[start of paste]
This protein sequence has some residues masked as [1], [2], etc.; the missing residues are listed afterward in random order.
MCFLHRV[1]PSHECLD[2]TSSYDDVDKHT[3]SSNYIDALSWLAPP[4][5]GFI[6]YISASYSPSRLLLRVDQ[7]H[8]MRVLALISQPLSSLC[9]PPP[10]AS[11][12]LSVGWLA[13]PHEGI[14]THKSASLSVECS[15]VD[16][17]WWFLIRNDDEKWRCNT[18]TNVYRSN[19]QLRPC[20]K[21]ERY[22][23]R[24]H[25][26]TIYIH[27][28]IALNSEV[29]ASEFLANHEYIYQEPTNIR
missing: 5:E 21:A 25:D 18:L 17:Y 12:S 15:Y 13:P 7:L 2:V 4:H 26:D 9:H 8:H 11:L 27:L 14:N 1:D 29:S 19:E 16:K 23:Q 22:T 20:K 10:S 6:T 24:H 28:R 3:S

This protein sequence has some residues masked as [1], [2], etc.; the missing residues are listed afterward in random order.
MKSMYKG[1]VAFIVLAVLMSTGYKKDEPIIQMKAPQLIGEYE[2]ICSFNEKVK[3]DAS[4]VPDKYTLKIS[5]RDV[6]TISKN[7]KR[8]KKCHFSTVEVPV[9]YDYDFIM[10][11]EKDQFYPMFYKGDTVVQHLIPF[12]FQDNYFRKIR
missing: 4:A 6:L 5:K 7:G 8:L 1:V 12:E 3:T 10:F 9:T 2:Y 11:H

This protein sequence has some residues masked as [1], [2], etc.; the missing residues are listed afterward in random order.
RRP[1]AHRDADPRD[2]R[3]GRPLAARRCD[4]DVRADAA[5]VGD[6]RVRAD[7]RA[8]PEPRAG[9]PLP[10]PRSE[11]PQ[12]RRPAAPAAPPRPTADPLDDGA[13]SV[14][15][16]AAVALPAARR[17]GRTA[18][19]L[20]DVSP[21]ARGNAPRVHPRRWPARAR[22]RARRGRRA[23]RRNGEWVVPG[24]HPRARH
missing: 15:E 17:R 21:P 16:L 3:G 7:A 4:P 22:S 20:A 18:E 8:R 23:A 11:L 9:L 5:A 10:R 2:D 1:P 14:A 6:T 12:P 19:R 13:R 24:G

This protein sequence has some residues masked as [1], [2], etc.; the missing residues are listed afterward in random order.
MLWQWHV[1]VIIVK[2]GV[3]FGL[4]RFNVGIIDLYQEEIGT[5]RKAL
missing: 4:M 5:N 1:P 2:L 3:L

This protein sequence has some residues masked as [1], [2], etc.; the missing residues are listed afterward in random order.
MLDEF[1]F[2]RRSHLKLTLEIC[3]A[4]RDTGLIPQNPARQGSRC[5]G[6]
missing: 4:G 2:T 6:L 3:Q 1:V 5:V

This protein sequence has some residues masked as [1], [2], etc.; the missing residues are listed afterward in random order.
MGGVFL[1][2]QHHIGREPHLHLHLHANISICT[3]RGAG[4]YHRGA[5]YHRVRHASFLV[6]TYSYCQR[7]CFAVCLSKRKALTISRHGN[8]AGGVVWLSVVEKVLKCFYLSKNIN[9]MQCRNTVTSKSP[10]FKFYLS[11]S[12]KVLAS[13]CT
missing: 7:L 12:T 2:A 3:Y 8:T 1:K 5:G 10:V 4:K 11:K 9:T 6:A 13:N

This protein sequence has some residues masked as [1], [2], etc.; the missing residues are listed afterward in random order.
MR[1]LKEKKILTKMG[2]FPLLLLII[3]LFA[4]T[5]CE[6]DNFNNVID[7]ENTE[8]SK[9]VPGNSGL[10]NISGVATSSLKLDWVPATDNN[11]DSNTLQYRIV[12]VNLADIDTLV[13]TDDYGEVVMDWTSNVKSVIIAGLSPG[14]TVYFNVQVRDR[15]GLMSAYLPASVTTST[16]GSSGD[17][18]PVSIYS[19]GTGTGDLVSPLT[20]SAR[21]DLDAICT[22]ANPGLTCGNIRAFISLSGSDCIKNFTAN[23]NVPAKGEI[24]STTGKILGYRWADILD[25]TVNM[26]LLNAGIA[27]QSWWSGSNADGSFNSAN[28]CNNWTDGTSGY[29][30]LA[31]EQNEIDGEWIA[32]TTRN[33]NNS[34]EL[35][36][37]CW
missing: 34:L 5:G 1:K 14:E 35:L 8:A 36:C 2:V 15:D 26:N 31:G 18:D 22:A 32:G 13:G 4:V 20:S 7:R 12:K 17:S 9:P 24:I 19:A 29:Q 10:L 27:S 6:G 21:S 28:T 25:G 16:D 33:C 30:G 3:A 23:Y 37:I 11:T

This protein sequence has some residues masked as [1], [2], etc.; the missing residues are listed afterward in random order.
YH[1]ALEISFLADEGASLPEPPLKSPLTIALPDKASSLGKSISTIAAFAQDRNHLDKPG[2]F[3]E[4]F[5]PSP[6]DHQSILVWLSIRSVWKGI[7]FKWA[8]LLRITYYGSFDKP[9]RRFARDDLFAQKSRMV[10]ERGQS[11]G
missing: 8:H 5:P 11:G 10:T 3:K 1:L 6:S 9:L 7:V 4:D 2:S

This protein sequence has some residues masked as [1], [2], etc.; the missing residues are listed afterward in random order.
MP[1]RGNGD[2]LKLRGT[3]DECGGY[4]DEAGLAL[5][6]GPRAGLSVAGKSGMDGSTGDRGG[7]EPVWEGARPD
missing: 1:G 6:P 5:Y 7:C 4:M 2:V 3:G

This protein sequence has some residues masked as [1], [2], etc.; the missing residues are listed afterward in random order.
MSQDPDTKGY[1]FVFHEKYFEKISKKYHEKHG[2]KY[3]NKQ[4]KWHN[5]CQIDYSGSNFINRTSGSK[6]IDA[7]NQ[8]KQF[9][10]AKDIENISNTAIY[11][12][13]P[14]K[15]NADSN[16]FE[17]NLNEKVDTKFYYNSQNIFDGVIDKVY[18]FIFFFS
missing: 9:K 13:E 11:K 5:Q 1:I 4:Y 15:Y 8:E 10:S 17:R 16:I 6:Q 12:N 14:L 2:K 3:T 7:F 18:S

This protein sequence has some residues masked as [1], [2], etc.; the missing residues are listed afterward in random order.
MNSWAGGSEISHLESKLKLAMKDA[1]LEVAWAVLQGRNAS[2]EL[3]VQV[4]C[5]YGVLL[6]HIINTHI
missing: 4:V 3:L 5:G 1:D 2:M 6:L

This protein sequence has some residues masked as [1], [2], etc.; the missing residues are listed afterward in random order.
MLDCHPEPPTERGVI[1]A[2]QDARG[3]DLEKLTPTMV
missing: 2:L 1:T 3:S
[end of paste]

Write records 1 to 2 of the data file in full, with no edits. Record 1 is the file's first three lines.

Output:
This protein sequence has some residues masked as [1], [2], etc.; the missing residues are listed afterward in random order.
MCFLHRV[1]PSHECLD[2]TSSYDDVDKHT[3]SSNYIDALSWLAPP[4][5]GFI[6]YISASYSPSRLLLRVDQ[7]H[8]MRVLALISQPLSSLC[9]PPP[10]AS[11][12]LSVGWLA[13]PHEGI[14]THKSASLSVECS[15]VD[16][17]WWFLIRNDDEKWRCNT[18]TNVYRSN[19]QLRPC[20]K[21]ERY[22][23]R[24]H[25][26]TIYIH[27][28]IALNSEV[29]ASEFLANHEYIYQEPTNIR
missing: 5:E 21:A 25:D 18:L 17:Y 12:S 15:Y 13:P 7:L 2:V 4:H 26:D 9:H 8:H 11:L 27:L 14:N 1:D 29:S 19:E 16:K 23:Q 22:T 20:K 10:S 6:T 24:H 28:R 3:S

This protein sequence has some residues masked as [1], [2], etc.; the missing residues are listed afterward in random order.
MKSMYKG[1]VAFIVLAVLMSTGYKKDEPIIQMKAPQLIGEYE[2]ICSFNEKVK[3]DAS[4]VPDKYTLKIS[5]RDV[6]TISKN[7]KR[8]KKCHFSTVEVPV[9]YDYDFIM[10][11]EKDQFYPMFYKGDTVVQHLIPF[12]FQDNYFRKIR
missing: 4:A 6:L 5:K 7:G 8:L 1:V 12:E 3:T 10:F 9:T 2:Y 11:H